Time to take off the training wheels.
Mike Gesicki and Charles Harris: Let’s see what you’ve got.
The NFL is a cruel, unforgiving sport.
Results trump best intentions.
The Dolphins want to shock the world. The want to beat the Patriots on Sunday and go 4-0 for the first time since 1995.
Fittingly enough, that so happens to be the year Gesicki, the Dolphins’ rookie tight end, and Harris, their second-year defensive end, were born.
It makes sense, then, that the Dolphins’ chances of dethroning the Patriots as AFC East bullies rely on these two young players having the best games of their career.
The Dolphins drafted each for this very moment.
Harris in the first round in 2017.
Gesicki in the second round in 2018.
You expect your top draft picks to become your stars.
Neither has yet had a defining moment in their nascent careers.
But, as they say, there’s no time like the present.
Harris, who has two sacks in 19 career games, is expected to get his most snaps of the year Sunday in Foxborough. Neither William Hayes nor Andre Branch is available. Both have knee injuries.
So Harris is proverbial next man up — even if he did his best this week to tamp down any such talk.
“Shoot, it’s been everybody’s time,” Harris told the Miami Herald. “Every time you’re on the field it’s your time. I don’t look at it as any more time or less time. It’s just a game.”
Harris added: “It ain’t, ‘I’m waiting on this Sunday.’ No, it’s every Sunday, I’m playing the game. Every Sunday, I’m trying to go hard. That’s it. It ain’t no — you all are trying to make it seem like it’s something special. It’s every single game, I’m trying to go hard.”
Maybe so. Yet the Dolphins have never needed him more. Robert Quinn and Cameron Wake will get the plurality, if not majority, of snaps at end. But Harris is now No. 3 on the depth chart. He will play a lot.
And he must play better than he has.
“Yeah, they’re going to go up,” Harris said of his reps. “Like I said, it’s really just a game. It ain’t like rocket science. It’s just like having a vet day in practice. Get more snaps. More opportunities to make plays.”
The stakes might be even higher for Gesicki. With A.J. Derby ruled out because of a foot injury, Gesicki is on track to not just start, but perhaps play most every snap.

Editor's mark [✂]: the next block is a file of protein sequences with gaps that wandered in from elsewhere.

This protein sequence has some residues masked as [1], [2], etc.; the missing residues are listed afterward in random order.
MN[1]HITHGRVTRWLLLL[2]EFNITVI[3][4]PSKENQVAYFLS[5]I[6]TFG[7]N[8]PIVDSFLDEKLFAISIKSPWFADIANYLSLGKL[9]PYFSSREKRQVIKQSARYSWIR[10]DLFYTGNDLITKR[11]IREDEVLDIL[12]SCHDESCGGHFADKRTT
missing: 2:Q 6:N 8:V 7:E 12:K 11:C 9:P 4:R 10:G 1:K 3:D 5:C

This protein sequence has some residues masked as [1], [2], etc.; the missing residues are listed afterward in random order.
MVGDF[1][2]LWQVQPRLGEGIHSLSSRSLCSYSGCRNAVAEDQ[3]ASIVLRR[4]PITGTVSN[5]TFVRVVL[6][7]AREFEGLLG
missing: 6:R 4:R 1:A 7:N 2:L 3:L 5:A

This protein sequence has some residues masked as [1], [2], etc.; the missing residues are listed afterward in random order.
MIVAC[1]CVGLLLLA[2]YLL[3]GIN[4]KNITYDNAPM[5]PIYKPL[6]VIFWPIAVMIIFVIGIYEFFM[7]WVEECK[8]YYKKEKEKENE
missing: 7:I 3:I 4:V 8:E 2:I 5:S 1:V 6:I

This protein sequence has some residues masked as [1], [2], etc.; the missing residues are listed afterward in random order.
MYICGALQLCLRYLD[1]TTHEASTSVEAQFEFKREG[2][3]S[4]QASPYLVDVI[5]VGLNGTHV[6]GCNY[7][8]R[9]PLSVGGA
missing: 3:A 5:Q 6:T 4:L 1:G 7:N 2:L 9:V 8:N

He has had a quiet start to his NFL career, catching four passes for 42 yards and no touchdowns in three games.
That’s despite being on the field for nearly half of Miami’s offensive plays.
“Everybody wants to go ‘Mike’s not getting the ball, Mike’s not this, Mike’s got to block better, he’s got to do that,’ Gesicki said. “I just block everything out and do my job, know my role, know my assignment, just go out and execute. At the end of the day, we do whatever we can to win and so far we’re 3-0.”
Gesicki said he prides himself on having a short memory — with both his own mistakes and with criticism he gets from the outside.
And he insists he is leaps and bounds better than he was when training camp began just two months ago.
“Just not being confused out on the field when Ryan [Tannehill] calls a play,” Gesicki added. “You go back to OTAs, you go back to training camp, you call a play and you’re thinking, not only about the play but where to line up. All of the sudden, you just line up, you know your role, you know your assignment and you execute.”
In other words: Get on that bike at the top of the hill, release the brake and start pedaling.
There’s really no other choice.
“Even when I came in, it’s not like I was like ‘I want the ball, I want this, I want that,’” Gesicki added. “I’m just coming in and working my tail off each and every day. This way, whether it’s one time or it’s 10 times, whether it’s this week or whether it’s the last week of the season, if the ball comes my way or if my number gets called, I have to execute.”